Across the world, statues have become the focus for this debate because they are visible, accessible and shape our experience of public space. There are currently 11 statues in Parliament Square – all of them male. (The suffragist Millicent Fawcett will join them soon, after a campaign led by Caroline Criado-Perez.) When a carving of a disabled artist, Alison Lapper, appeared on the fourth plinth in Trafalgar Square, its sculptor, Marc Quinn, acknowledged its significance. “This square celebrates the courage of men in battle,” he said. “Alison’s life is a struggle to overcome much greater difficulties than many of the men we celebrate and commemorate here.”

There are valid reasons to keep statues to figures we would now rather forget. But we should acknowledge this is not a neutral choice. Tearing down our history, looking it in the face, trying to ignore it or render it unexceptional – all of these are political acts.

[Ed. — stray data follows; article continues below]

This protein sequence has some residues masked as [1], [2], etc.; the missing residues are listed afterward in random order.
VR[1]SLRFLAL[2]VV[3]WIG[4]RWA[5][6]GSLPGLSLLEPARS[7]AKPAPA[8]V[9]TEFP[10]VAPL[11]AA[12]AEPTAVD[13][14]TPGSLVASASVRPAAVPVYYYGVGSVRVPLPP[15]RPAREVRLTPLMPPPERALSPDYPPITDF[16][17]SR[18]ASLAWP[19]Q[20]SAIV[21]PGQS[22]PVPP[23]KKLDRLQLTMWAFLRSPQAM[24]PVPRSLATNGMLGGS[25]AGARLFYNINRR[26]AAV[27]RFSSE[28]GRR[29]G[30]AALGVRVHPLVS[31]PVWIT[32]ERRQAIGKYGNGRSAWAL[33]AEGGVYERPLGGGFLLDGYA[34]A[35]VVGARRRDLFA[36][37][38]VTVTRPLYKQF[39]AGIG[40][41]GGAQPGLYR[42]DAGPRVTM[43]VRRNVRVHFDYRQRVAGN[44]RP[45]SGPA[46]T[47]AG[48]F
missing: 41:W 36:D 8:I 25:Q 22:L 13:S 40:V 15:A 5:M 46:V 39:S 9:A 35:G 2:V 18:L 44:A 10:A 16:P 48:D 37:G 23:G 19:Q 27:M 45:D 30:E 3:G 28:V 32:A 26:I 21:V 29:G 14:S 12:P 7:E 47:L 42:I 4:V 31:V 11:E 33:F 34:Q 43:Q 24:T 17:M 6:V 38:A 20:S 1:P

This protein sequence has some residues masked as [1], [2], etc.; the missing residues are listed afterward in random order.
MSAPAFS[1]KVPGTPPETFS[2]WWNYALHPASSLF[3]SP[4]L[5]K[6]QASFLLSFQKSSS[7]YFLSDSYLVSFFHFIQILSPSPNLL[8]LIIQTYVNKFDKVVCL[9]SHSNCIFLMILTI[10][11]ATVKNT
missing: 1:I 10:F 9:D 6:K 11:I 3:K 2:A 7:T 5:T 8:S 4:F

The Brexit delusion

After the UK triggered Article 50 in March, the Brexiteers liked to boast that leaving the European Union would prove a simple task. The International Trade Secretary, Liam Fox, claimed that a new trade deal with the EU would be “one of the easiest in human history” to negotiate and could be agreed before the UK’s scheduled departure on 29 March 2019.

However, after the opening of the negotiations, and the loss of the Conservatives’ parliamentary majority, reality has reasserted itself. All cabinet ministers, including Mr Fox, now acknowledge that it will be impossible to achieve a new trade deal before Brexit. As such, we are told that a “transitional period” is essential.

Yet the government has merely replaced one delusion with another. As its recent position papers show, it hopes to leave institutions such as the customs union in 2019 but to preserve their benefits. An increasingly exasperated EU, unsurprisingly, retorts that is not an option. For Britain, “taking back control” will come at a cost. Only when the Brexiteers acknowledge this truth will the UK have the debate it so desperately needs. 

This article first appeared in the 24 August 2017 issue of the New Statesman, Sunni vs Shia